The clear winner for hummingbirds is Monarda didyma ‘Jacob Cline’. Citizen scientists observed 273 hummingbird visits to this plant. The next-most popular plant, Monarda ‘Gardenview Scarlet’, had 39 visits by hummingbirds. These popular hummingbird-attracting selections were all red-flowered, but the runaway success of ‘Jacob Cline’ might have more to do with its height and the size of its flowers.
“It means the hummingbird can actually get into the flower,” Coombs said. “The butterflies were seen most often on the smaller and average-sized flowers.”
Butterflies and moths favored plants which produced the largest number of 2-3” wide flowers, like Monarda fistulosa ‘Claire Grace’, which blooms in early July and produces a reddish purple flower.
A plant trial is a study in which plants from the same family are planted together and observed by researchers who collect data. In Mt. Cuba Center’s Trial Garden, researchers evaluate native plants and their cultivars to provide the horticulture industry with information about the best-performing plants in the mid-Atlantic region.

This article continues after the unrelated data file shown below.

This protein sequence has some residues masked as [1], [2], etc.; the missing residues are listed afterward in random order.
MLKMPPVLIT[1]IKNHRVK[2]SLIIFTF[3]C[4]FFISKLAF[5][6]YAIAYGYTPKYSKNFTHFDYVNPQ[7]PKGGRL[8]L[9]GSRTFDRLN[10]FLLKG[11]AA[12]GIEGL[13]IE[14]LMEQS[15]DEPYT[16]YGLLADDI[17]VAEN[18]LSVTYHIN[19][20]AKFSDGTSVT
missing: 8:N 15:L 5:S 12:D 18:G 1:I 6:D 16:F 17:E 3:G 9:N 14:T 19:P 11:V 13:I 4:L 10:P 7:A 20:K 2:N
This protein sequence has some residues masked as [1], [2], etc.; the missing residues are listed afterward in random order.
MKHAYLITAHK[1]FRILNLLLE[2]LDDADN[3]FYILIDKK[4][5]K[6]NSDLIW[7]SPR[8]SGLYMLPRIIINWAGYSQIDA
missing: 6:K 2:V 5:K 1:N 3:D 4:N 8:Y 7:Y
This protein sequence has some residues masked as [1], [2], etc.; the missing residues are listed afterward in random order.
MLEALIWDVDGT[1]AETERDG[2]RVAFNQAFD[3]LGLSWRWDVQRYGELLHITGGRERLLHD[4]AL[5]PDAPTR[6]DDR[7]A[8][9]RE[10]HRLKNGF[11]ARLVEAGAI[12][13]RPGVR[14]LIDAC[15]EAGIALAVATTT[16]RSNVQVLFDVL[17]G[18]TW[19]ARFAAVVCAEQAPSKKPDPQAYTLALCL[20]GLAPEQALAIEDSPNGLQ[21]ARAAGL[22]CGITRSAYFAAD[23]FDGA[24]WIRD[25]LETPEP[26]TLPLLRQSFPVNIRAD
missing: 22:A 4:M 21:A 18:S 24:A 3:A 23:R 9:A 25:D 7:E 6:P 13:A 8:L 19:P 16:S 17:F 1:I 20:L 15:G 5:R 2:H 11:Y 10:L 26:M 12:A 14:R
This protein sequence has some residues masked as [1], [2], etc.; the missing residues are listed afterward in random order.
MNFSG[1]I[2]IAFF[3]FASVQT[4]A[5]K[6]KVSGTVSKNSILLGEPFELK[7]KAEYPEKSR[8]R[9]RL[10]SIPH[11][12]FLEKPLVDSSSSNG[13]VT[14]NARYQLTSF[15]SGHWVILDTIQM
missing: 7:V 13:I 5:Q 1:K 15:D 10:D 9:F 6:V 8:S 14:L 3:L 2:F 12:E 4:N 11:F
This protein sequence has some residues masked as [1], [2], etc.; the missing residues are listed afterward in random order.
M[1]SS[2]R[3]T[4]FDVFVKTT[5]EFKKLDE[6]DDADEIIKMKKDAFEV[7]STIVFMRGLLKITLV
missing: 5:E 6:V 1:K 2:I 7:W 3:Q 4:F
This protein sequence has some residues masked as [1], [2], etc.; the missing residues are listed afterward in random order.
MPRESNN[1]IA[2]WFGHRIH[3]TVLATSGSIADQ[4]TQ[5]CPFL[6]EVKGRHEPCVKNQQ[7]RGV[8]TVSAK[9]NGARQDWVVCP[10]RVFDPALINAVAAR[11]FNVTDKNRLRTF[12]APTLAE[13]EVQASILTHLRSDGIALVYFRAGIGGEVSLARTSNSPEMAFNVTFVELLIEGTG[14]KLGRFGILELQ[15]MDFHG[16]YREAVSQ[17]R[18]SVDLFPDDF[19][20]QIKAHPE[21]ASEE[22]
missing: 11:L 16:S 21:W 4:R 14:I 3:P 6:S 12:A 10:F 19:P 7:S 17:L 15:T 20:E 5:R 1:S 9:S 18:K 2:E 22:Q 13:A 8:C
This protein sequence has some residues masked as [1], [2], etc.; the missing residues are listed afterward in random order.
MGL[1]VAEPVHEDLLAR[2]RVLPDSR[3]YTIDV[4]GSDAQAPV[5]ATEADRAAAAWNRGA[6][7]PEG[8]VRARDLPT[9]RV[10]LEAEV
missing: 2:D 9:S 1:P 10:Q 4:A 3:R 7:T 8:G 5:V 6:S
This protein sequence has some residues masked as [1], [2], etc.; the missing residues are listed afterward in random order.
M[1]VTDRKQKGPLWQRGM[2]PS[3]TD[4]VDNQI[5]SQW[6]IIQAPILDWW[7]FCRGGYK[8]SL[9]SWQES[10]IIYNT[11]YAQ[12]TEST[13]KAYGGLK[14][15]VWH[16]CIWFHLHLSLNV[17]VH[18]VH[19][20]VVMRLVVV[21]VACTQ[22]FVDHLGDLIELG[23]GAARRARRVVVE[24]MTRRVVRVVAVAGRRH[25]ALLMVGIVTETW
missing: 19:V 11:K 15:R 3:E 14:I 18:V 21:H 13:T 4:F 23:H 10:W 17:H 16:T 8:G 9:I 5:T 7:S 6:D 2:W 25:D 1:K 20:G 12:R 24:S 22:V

“We’re not babying plants in our trials,” Coombs said. “We’re stressing them. We do that so we can see differences between different cultivars and amplify those differences.” The plants receive additional water during their first year in the ground, but after that they depend on rain.”
The top-rated monarda selections in the study struck a balance between powdery mildew resistance and floral display. The top ten cultivars were: Monarda fistulosa ‘Claire Grace’, M. ‘Dark Ponticum’, M. ‘Violet Queen’, M. ‘AChall’ (Grand Marshall™), M. ‘Judith’s Fancy Fuchsia’, M. ‘Colrain Red’, M. ‘Raspberry Wine’, M. ‘Purple Rooster’, M. ‘On Parade’, and M. ‘Gardenview Scarlet’.
Read the results of the trial in Monarda for the Mid-Atlantic Region, or explore the trial on our Trial Garden page. This article originally appeared in the News Journal on February 23, 2017.